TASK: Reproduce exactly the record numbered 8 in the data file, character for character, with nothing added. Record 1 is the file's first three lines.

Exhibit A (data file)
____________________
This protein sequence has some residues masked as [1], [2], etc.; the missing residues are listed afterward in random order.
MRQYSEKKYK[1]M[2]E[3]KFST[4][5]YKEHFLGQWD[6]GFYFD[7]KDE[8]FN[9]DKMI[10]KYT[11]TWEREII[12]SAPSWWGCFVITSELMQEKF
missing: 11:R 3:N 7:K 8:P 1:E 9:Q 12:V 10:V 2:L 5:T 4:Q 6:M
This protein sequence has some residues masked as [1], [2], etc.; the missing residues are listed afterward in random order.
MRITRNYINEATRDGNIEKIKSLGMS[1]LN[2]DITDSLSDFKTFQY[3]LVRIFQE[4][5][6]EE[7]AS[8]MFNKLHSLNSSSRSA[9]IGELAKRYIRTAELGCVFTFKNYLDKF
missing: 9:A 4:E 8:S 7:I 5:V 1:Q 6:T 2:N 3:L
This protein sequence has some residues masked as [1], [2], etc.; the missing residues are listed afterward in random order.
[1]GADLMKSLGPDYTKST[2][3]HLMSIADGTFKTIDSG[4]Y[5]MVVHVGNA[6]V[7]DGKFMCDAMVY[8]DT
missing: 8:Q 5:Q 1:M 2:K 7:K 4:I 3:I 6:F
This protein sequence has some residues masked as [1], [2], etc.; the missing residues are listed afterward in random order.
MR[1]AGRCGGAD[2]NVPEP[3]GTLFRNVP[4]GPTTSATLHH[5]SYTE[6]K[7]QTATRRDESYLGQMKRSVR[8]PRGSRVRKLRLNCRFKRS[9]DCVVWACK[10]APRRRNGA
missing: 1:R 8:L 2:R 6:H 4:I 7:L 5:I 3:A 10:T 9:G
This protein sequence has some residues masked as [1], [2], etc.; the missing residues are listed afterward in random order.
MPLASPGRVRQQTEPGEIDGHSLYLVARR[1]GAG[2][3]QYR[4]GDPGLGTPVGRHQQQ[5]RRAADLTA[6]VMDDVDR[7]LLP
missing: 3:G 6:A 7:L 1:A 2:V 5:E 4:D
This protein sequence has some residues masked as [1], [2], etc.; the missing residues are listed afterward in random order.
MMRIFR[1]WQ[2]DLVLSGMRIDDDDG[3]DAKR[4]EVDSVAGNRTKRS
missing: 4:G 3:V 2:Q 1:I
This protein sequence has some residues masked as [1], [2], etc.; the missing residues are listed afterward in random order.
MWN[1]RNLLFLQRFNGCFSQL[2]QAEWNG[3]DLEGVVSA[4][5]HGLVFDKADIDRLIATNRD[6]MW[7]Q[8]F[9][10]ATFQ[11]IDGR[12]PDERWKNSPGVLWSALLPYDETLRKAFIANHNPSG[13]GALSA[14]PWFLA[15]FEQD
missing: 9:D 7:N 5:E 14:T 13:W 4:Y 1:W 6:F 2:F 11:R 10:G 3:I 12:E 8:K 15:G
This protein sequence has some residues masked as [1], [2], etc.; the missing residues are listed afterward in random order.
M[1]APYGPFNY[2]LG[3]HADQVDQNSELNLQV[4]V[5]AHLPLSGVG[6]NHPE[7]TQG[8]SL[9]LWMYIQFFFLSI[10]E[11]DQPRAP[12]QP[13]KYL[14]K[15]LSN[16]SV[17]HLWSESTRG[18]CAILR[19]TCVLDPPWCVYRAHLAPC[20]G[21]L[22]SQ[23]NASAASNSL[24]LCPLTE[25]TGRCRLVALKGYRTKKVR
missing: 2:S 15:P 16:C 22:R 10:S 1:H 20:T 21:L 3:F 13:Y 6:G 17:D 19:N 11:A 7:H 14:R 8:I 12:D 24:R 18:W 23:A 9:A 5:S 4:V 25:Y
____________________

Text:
This protein sequence has some residues masked as [1], [2], etc.; the missing residues are listed afterward in random order.
M[1]APYGPFNY[2]LG[3]HADQVDQNSELNLQV[4]V[5]AHLPLSGVG[6]NHPE[7]TQG[8]SL[9]LWMYIQFFFLSI[10]E[11]DQPRAP[12]QP[13]KYL[14]K[15]LSN[16]SV[17]HLWSESTRG[18]CAILR[19]TCVLDPPWCVYRAHLAPC[20]G[21]L[22]SQ[23]NASAASNSL[24]LCPLTE[25]TGRCRLVALKGYRTKKVR
missing: 2:S 15:P 16:C 22:R 10:S 1:H 20:T 21:L 3:F 13:Y 6:G 17:D 19:N 11:A 7:H 14:R 8:I 12:D 24:R 18:W 23:A 9:A 5:S 4:V 25:Y